Now we know the benefits of having a handicap in the first place, the next question must be asked: what are the benefits of having a good handicap?
Well, for one, if you have a single-digit handicap, you can pat yourself on the back. You are considered to be a great golfer, and far better than average which is a great thing when you are informing people about your golfing game.
It lets potential players know what they could be up against when you face off on the green, and a score below 10 can boost your confidence too.
However, if you can't play to this handicap and your golf balls go astray more times than you would like to count, then having it isn't worth much. With a low handicap, there is very little margin for error, so you will have to be on your A-Game to stand a chance of beating your opponent in many cases.
But, if your handicap accurately reflects your number of strokes as well as your skill as an amateur golfer, then there isn't going to be too much of an issue!
In 2020, the golfing world was set for a big change when it was announced that the new World Handicap System was about to streamline the handicap rules across the world. It was hoped this would encourage new players to the golfing world.
This World Handicap System is now implemented across the globe to allow golfers to measure their skill level against any other player and in any course in the world.
The World Handicap System consists of two main components:
- The Rules of Handicapping
- The Course Rating System
Below we will discuss what these mean and how these affect a handicap score.
There are a few key terms that are important when it comes to the world handicap system, which we will explain below.
The handicap index
The golfer's handicap index is a measurement of their playing ability which is based on the previous scores used to make up your handicap.
The handicap index starts at 1 and continues up to 54, with the average male handicap index being 14.2.
Just to eliminate any confusion; a handicap and a handicap index are NOT THE SAME THING! A handicap is a player's total average number of strokes they are expected to hit on a golf club course over par, which is not what a handicap index is.
How is handicap index calculated?
There are two different ways the handicap index is calculated depending on whether you are a golfing newbie or an already existing player.
When it comes to new players, after playing three full rounds and therefore having successfully navigated 54 holes, you'll be given an initial handicap index.
If you have been in the game for a little longer, for your handicap index, you are required to produce the 8 best scores out of your last 20 registered scores. These scores will then be averaged, and this figure will be used to calculate your handicap index.
Any golfer will tell you that golf courses can vary wildly in their difficulty, so this system will take into account the difficulty of the course when calculating golf handicaps.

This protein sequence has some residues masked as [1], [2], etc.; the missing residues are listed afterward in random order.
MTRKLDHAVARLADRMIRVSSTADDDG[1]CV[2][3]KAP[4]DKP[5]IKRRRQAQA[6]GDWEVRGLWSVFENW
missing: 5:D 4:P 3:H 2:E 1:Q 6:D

Course rating system
Cope with the pressure
Here are a few quick ideas that you can implement into your daily routine:
- Write a checklist of everything you want to practice.
- Facing a mirror, analyse both your alignment and grip.
- Have a quick go at chipping and putting.
Explore new golf courses
Don't be shy; put yourself out there! Continue to challenge yourself while evolving your game at a variety of different golf courses.
You probably play on one golf course most of the time. Try playing different golf courses to strengthen your game, as its challenges will be new. Before starting, it's a good idea to get on the putting green in order to become familiar with the speed in order to navigate the course handicap.
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What's the average amateur golf handicap?
What figure would be considered a low handicap in golf?
What's the ideal golf handicap?
What's my handicap if I finish on 90?
In order to answer this, you need to be aware of the par for the golf course on which you are playing. Say the golf club you were playing at was a par 80, and you are continuously finishing on 90, then you would have a handicap of around 10.
While this sounds straightforward, with the new implementation of the WHS rules having been rolled out across the globe, you might find that your handicap can fluctuate based on what golf course you are playing.
Do I really need a golf handicap?
What is the maximum golf handicap?
With the introduction of new handicap rules from the new World Handicap System, the maximum handicap for both men and women is currently 54, whereas previously the maximum handicap was different for both sexes.
But - and it's a big but - a player's handicap does not have to equal the Handicap Index. A calculation is made based on the difficulty of a particular golf course and the Handicap Index in order to give a course handicap.
What's the average golf handicap?
Allow it to be a measure of your performance; if you can play golf regularly, you are much more likely to get the most out of the game and, who knows, maybe even drive down your course handicap.
As the rules changed in 2022, bringing in a new system to calculate golf handicaps, this new way of framing the game of golf allows the rules around the world to be much more standard and, if it means players can take a few more shots at a difficult golf club, it definitely can't be a bad thing, right?
We hope this article has helped allow you to understand the fundamentals of the handicap system, the role of the World Handicap System, the benefits of uniforming the requirements across the world and well as learning how to calculate golf handicaps.
If you've managed to navigate your way through the sometimes complex world of the golf handicap and made it to the other side, you deserve a treat. See you on the 19th hole!